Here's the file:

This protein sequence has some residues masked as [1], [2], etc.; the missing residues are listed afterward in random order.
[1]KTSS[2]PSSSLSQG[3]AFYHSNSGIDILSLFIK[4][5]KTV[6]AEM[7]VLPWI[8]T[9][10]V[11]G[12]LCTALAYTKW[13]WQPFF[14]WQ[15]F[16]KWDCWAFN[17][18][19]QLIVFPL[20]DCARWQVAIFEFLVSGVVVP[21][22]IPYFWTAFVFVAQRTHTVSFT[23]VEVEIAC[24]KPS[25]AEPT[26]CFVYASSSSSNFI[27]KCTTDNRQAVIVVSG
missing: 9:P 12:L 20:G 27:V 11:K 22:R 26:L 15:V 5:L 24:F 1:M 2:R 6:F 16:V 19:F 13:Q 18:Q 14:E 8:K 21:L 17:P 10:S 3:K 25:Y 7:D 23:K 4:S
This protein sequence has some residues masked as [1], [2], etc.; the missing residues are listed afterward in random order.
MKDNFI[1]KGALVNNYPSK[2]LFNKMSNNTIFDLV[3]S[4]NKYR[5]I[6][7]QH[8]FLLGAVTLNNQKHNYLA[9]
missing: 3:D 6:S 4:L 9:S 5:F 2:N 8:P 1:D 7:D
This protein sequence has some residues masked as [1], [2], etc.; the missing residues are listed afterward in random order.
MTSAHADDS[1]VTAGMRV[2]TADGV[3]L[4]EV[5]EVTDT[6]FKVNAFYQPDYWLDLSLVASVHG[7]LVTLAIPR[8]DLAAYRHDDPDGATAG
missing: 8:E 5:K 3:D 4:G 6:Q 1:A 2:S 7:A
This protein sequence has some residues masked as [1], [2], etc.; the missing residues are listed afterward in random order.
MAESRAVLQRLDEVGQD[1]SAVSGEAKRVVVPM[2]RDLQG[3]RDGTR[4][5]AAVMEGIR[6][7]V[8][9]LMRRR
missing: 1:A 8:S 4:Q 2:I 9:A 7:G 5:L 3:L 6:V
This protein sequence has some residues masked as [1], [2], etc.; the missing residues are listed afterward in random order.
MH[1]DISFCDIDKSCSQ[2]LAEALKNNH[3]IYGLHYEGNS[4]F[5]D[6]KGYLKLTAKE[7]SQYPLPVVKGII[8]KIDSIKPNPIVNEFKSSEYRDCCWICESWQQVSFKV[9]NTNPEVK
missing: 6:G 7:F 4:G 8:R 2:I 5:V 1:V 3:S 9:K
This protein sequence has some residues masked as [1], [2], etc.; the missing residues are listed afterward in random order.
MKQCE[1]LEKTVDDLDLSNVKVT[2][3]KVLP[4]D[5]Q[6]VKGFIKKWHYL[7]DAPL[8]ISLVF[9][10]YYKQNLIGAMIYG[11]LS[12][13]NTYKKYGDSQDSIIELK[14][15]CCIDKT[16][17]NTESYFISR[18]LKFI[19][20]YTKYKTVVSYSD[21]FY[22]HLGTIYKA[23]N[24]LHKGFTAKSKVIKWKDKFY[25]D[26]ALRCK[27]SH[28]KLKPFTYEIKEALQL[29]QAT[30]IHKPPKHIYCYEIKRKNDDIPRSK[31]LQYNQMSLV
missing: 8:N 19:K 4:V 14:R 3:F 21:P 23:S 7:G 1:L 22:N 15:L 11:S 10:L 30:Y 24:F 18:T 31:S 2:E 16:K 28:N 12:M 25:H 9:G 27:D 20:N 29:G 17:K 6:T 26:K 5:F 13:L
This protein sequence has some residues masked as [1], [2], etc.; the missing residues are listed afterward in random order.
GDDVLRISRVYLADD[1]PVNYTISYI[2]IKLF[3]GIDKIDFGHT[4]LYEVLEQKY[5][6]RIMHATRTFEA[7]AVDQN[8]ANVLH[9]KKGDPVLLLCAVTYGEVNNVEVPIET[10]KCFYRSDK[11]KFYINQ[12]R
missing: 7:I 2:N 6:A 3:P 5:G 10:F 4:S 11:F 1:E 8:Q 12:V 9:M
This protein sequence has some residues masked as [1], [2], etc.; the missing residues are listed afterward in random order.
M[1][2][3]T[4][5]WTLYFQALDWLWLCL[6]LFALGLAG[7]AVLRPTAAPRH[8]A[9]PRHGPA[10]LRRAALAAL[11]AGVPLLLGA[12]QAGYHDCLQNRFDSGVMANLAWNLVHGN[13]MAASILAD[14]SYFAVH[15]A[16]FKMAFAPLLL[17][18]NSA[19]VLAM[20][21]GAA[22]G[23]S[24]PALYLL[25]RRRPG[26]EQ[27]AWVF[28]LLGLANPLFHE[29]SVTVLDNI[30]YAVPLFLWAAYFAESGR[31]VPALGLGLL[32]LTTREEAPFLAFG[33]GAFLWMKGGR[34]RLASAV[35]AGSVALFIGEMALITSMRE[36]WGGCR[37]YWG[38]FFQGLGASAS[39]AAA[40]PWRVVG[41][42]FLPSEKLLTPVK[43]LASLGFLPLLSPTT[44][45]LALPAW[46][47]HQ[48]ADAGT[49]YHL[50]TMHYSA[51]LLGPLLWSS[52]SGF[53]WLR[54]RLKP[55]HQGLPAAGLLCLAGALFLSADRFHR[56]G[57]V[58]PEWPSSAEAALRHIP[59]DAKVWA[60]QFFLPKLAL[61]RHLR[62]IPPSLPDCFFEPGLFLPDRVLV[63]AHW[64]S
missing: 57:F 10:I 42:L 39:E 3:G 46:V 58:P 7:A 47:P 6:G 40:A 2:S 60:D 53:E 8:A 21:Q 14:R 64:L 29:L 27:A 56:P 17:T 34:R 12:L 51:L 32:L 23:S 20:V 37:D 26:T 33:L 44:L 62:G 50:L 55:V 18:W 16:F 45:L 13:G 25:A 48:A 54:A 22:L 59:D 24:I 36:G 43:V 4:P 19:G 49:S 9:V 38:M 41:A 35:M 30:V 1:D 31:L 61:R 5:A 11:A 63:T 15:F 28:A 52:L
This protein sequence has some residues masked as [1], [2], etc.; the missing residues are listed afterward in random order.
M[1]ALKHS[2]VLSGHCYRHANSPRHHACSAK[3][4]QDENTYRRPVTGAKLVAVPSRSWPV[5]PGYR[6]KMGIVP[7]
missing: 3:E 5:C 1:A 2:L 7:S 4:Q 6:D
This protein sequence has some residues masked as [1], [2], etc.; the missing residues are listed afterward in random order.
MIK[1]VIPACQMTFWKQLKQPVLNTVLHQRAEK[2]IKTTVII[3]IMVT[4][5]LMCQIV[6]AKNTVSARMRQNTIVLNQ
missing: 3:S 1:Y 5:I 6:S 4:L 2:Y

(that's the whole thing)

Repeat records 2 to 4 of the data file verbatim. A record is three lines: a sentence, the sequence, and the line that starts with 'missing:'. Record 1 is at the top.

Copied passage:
This protein sequence has some residues masked as [1], [2], etc.; the missing residues are listed afterward in random order.
MKDNFI[1]KGALVNNYPSK[2]LFNKMSNNTIFDLV[3]S[4]NKYR[5]I[6][7]QH[8]FLLGAVTLNNQKHNYLA[9]
missing: 3:D 6:S 4:L 9:S 5:F 2:N 8:P 1:D 7:D
This protein sequence has some residues masked as [1], [2], etc.; the missing residues are listed afterward in random order.
MTSAHADDS[1]VTAGMRV[2]TADGV[3]L[4]EV[5]EVTDT[6]FKVNAFYQPDYWLDLSLVASVHG[7]LVTLAIPR[8]DLAAYRHDDPDGATAG
missing: 8:E 5:K 3:D 4:G 6:Q 1:A 2:S 7:A
This protein sequence has some residues masked as [1], [2], etc.; the missing residues are listed afterward in random order.
MAESRAVLQRLDEVGQD[1]SAVSGEAKRVVVPM[2]RDLQG[3]RDGTR[4][5]AAVMEGIR[6][7]V[8][9]LMRRR
missing: 1:A 8:S 4:Q 2:I 9:A 7:G 5:L 3:L 6:V